Duarte home. Modest house in the village of western Spain’s Torremejía region, where Duarte grows up and twice marries. His home receives a more extensive description than any other location in the novel. His account is both apologetic and nostalgic. Although Duarte portrays his home as generally cramped, unclean, and poorly constructed, he also conveys many positive memories of the warmth and comfort of its kitchen. These conflicting images effectively represent his uncertainty as to whether or not his upbringing is primarily responsible for his subsequent crimes.
The environs of the house are unwholesome. The well is polluted, the stench from the adjacent stable is noxious, and ravines in the vicinity are full of dead animals. The creek that flows past the house is downstream from the estate of a wealthy landowner, and its filthy, odorous water symbolizes the relative social position of the Duartes, as well as the extent to which they see society as caring about their well-being.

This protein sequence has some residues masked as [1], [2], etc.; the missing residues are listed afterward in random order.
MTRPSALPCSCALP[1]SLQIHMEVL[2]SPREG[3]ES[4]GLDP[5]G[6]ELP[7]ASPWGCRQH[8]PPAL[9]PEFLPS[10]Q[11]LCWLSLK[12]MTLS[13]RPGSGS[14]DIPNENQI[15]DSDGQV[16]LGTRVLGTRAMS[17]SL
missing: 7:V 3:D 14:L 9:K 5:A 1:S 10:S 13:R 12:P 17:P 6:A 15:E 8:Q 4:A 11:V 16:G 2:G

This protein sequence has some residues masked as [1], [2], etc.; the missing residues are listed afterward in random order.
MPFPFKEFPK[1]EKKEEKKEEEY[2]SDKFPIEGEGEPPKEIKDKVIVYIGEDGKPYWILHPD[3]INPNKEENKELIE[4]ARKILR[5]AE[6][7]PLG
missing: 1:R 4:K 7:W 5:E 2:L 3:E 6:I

*Torremejía (toh-RAY-may-hee-zha). Spanish village located in the province of Badajoz near the border with Portugal. Whereas the Duarte’s water is polluted, the village’s fountain has been dry for years, and communal life is correspondingly desolate. The clock in the town hall’s tower has stopped, the road through the village is barren of traffic, and one of the town’s few social amenities is a raucous...
(The entire section is 605 words.)